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Developing in the Open

Let’s be honest. People are messy. Organizations are incredibly dumb. Code can look like spaghetti. Given those facts, it’s absolutely amazing that anything of significance (or even functioning) can be built by people from around the world that have never met. Yet here we are, almost five years into this Foundation product, today releasing Foundation for Sites 6.2.2 . It’s incredible to see over 12000 commits by 1000+ contributors. How in the world does this all work?

Given that we were not professional open source coders, the whole thing was a tad intimidating when we embarked on this journey in 2011. But we’ve learned a lot these past 5 years, and we’re more excited than ever about the ways the community is contributing to Foundation’s future. We’ve examined what’s helped grow Foundation and narrowed it down to three things.

Here are the elements of success:

Have A Strong Opinion

This may sound counter intuitive, but the way you keep a vibrant open source project is by saying ‘no’ more than you say ‘yes.’ How can that be? Because strong opinions guide the growth of a project, attract like minded contributors and keep the quality level high. Foundation has always been more than a tool for us, it’s a philosophy, a point of view. We have a clear mission here at ZURB , to change the way people design connected products and services, and Foundation is one the ways we’re helping transform organizations.

Our vision for Foundation is not simply to create tools for implementation, but rather to create a shared language for designers and developers to communicate about what they are creating. This vision helps shape which contributions we accept and which we don’t. As a product design company, we’re constantly dreaming of new ways to push the limits of what the web can do, and we use Foundation day in and day out to make those dreams a reality.

This means we’re always looking contributions that take the cutting edge and make it accessible and extensible. The details vary – maybe you have a great idea for packaging up the latest innovations in CSS, figuring out how to better incorporate the amazing progress in Javascript frameworks, or reworking a plugin to expand the range of possible applications. Whatever it is, we want to hear about it. Not sure where to start? You can always check out the Help Wanted tag in the Github issues .

Tools Matter Less Than Collaboration

As a technical product, we’re selective about the tools and services we use to develop Foundation. The development process all flows through Git, a revision control tool that was created by Linus Torvalds, the creator of Linux, and specifically optimized for the problems that arise when managing a large software project with hundreds or thousands of contributors. Building on top of that, we use Github, giving us a web-based hub for our source code.

But the really important part is the collaboration these tools enable. Github helps us issue reports and have conversations that are rooted in the code. Slack and email help us have bigger conversations and involve the whole team. And theFoundation Forums put us in direct contact with users around the world. There’s a misconception that software development is carried about by isolated nerds wearing headphones, eyes fixed on screens, and saying little to each other. The nerd part is true, granted, but development of something as big as Foundation is a very communication intensive endeavor and requires all kinds of interactions to be a success. While tools are important, it’s the interactions that they foster that carry the most value.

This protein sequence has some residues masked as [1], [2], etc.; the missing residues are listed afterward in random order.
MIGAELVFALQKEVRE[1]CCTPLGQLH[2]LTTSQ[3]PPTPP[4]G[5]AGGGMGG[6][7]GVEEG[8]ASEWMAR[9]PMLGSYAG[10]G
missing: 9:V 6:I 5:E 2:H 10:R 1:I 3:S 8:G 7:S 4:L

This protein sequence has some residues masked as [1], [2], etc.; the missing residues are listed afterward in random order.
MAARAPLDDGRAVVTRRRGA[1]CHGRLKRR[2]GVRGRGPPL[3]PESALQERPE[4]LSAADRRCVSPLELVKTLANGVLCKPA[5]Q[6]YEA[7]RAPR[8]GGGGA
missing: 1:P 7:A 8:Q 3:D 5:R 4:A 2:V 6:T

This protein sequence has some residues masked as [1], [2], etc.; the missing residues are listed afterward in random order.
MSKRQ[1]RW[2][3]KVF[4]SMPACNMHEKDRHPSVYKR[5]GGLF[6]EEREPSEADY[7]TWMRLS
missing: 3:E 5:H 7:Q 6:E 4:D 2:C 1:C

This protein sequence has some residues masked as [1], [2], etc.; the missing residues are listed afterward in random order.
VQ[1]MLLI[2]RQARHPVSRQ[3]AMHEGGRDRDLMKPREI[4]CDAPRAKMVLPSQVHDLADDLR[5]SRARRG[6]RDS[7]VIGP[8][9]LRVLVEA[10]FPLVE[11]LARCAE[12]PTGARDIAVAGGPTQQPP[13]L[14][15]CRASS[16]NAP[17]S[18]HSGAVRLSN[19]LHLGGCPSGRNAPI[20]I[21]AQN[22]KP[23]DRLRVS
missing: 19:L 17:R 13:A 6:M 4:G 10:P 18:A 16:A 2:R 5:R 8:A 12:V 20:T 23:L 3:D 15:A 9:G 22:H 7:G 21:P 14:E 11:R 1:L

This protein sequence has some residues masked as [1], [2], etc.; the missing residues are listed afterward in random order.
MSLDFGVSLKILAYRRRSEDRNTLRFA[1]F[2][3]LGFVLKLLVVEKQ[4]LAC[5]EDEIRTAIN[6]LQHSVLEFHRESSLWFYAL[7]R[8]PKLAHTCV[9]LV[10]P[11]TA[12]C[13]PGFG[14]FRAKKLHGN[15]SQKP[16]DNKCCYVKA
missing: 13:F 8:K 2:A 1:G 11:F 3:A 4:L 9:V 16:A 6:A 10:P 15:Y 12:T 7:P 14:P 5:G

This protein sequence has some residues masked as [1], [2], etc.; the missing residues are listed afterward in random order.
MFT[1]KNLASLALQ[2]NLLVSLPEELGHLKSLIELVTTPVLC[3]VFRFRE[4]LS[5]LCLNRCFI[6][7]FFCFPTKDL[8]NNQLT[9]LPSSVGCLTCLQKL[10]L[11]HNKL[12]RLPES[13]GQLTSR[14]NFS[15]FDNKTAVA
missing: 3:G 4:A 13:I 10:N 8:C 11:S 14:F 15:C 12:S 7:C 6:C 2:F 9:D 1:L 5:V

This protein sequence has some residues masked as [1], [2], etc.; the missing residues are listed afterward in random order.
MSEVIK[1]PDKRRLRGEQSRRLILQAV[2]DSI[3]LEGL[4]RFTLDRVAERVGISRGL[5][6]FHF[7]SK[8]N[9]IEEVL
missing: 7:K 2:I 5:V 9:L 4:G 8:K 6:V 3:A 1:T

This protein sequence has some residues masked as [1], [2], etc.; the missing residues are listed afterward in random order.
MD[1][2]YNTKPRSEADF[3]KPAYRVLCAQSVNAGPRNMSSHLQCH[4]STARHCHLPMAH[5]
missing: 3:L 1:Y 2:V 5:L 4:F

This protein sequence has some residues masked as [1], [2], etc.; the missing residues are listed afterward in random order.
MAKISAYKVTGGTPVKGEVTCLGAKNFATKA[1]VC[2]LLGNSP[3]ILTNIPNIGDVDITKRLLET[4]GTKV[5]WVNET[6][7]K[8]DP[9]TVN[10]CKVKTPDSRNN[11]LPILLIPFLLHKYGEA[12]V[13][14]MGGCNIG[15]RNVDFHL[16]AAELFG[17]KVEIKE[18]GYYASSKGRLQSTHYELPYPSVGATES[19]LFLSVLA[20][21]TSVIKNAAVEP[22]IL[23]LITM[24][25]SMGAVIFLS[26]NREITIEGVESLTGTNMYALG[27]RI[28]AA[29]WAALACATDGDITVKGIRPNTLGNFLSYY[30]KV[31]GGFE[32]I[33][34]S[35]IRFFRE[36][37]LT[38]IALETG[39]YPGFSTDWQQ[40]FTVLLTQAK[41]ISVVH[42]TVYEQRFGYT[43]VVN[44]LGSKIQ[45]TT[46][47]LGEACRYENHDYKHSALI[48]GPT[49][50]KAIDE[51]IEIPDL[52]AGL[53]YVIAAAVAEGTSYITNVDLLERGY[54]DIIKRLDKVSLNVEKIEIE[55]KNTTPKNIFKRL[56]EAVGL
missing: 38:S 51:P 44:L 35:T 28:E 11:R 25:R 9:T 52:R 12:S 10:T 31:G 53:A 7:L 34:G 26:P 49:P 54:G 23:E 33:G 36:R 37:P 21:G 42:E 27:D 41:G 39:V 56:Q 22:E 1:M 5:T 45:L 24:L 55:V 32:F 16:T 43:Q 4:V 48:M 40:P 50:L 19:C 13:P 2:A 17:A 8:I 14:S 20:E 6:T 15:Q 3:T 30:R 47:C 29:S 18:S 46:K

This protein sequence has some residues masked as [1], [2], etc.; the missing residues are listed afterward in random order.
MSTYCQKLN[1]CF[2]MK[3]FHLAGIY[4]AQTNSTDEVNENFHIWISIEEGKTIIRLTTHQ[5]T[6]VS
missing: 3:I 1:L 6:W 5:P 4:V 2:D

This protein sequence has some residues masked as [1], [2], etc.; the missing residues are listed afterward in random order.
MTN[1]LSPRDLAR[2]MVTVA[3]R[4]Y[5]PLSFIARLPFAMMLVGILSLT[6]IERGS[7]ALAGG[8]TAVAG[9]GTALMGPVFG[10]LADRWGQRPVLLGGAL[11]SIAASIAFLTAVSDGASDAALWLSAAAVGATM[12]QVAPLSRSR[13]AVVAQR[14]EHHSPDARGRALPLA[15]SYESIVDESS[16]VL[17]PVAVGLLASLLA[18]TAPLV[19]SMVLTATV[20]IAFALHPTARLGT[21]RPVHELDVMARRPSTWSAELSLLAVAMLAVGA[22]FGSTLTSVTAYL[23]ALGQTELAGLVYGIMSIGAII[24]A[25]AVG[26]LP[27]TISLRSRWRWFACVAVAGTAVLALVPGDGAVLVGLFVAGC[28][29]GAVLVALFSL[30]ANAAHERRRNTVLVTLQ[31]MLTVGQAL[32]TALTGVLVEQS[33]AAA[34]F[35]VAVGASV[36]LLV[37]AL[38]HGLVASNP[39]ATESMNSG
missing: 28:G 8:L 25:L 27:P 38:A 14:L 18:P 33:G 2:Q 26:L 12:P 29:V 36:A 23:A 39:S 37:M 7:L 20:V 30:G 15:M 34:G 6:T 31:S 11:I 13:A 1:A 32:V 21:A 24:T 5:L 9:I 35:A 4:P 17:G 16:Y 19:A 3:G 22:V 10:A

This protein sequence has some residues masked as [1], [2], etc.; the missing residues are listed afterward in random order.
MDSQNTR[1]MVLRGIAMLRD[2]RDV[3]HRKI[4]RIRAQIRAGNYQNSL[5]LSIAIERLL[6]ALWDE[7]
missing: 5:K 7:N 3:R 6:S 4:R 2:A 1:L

Project Inspired (Not Project Managed)

Foundation has it’s roots in our internal styleguide, and is used every single day in all of our client work. We absolutely depend on it, it has to work. You can imagine how hard it was for us to let go and open it up to the world. But you know what it? It made Foundation better! This is not to say we didn’t have a few bumps in the road.

When we started opening up the Foundation development process more to the community, quite bluntly we had no idea how to update our processes to facilitate community development. We accepted pull requests on a rather haphazard basis, but mostly we continued to manage development and issue fixing mostly in-house. And you know what? Project managing sucks!

We realized that instead of project managing, we needed to share our goals with the community, provide a few guidelines, and let these brilliant developers run with it. We set up some contributing guidelines to get us all on the same page and christened a new team of superhero devs, the Yetinauts, to lead the way. We’re proud to be able to say that our last 2 releases have been over 80% community driven.

Constantly Evolving

Five years into this, and Foundation remains the leader of the pack, advancing not just frameworks forward but the web as a whole. It was difficult to ‘let it all hang out’, but moving development out into the open was the best decision we could have made. With your help, we’re upping the ante even further. You can start by talking in theFoundation Forum, dig into the Foundation for Sites outstanding issues , or get involved with Foundation for Emails 2 . This is your chance to help change the future of the web.

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